Harvey v. Sears, Roebuck and Co.

Annotate this Case

315 A.2d 599 (1973)

John F. HARVEY and Barbara J. Harvey, his wife v. SEARS, ROEBUCK AND CO., a corporation of the State of New York, and Whitelight Industries, Inc., a corporation of the State of Delaware, et al.

Superior Court of Delaware, New Castle.

December 20, 1973.

Oliver V. Suddard, Wilmington, for plaintiffs.

James F. Kipp, of Becker & Kipp, Wilmington, for defendants.



This is an action seeking damages for personal injuries, medical expenses and loss of earnings alleged to have been sustained by plaintiff as a result of a fall which he experienced when an aluminum step-ladder upon which he had been standing collapsed. The defendants are Sears, Roebuck and Company which sold the ladder and Whitelight Industries, Inc., the manufacturer.

The complaint purports to state three causes of action by alleging that: (1) defendants breached an implied warranty that the ladder was fit for its intended purpose; (2) the negligence of defendants caused plaintiff's injuries; and (3) defendants are liable to plaintiff under the doctrine of res ipsa loquitur. Defendants have moved for judgment on the pleadings or, in the alternative, summary judgment with regard to the first cause of action listed above, that is, for alleged breach of an implied warranty.

The step-ladder in question had been manufactured by defendant Whitelight Industries, Inc., and had been sold in 1965 by defendant Sears, Roebuck and Company to a Mr. William White. The step-ladder, which is alleged to have collapsed on May 29, 1970, had been loaned to plaintiff through a series of other persons sometime after 1967.[1]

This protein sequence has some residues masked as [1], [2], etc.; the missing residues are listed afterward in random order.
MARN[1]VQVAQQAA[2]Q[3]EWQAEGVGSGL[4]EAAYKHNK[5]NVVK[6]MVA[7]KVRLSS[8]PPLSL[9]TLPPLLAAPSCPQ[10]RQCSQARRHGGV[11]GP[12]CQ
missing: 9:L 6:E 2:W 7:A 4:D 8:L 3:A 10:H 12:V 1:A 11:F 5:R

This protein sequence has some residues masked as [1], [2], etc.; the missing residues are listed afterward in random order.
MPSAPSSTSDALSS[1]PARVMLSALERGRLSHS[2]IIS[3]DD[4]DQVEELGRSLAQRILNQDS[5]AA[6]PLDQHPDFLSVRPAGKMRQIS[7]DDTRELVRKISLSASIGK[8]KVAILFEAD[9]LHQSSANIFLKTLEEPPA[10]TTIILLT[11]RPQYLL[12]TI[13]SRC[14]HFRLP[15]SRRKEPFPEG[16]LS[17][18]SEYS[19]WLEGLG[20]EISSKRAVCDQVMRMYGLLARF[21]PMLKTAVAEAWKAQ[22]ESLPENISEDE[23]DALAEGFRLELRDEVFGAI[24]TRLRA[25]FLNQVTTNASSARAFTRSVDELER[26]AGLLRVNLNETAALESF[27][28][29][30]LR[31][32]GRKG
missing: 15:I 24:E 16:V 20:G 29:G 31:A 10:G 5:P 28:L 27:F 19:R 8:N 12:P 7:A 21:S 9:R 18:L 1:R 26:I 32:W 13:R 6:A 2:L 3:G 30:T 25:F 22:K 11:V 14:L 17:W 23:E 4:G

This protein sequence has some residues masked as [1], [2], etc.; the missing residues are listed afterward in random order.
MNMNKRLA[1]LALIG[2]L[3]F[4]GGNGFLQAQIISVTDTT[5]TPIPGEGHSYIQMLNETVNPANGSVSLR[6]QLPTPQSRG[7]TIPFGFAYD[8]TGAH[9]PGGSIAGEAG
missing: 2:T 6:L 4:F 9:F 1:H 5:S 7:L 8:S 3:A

This Court must decide whether plaintiff is entitled to recover for a breach of implied warranty where there is a lack of privity between plaintiff and defendants. In this connection it is important to determine whether or not the provisions of the Uniform Commercial Code apply to this case.

Under the Delaware law as it existed prior to the enactment of the Uniform Commercial Code in 1967, it was settled that there had to be privity of contract between a plaintiff and defendant if plaintiff is to successfully maintain an action for breach of an implied warranty. Ciociola v. Delaware Coca-Cola Bottling Co., Del. Supr., 172 A.2d 252 (1961). Plaintiff argues that an implied warranty ran to plaintiff as a reasonably foreseeable user of the step-ladder. Plaintiff cited no authority for this assertion but is apparently relying on that portion of the Uniform Commercial Code found in 5A Del.C. § 2-318, which provides in pertinent part:

"A sellers warranty whether express or implied extends to any natural person who may reasonably be expected to use, consume or be affected by the goods and who is injured by breach of the warranty."

For plaintiff to maintain his position, he must show that it is not the common law rule of privity but rather the Uniform Commercial Code that is controlling in this case.

The application of the Uniform Commercial Code is expressly limited "to transactions entered into and events occurring after" June 30, 1967, the date of its enactment. 5A Del.C. § 10-101. Article Two of the Code, which contains the above quoted language as to implied warranties (5A Del.C. § 2-318) applies to "transactions *601 in goods." 5A Del.C. § 2-102. Although the term "transactions in goods" is not expressly limited to sales of goods, neither party addresses itself to the question of whether or not the term encompasses transactions other than sales such as loans.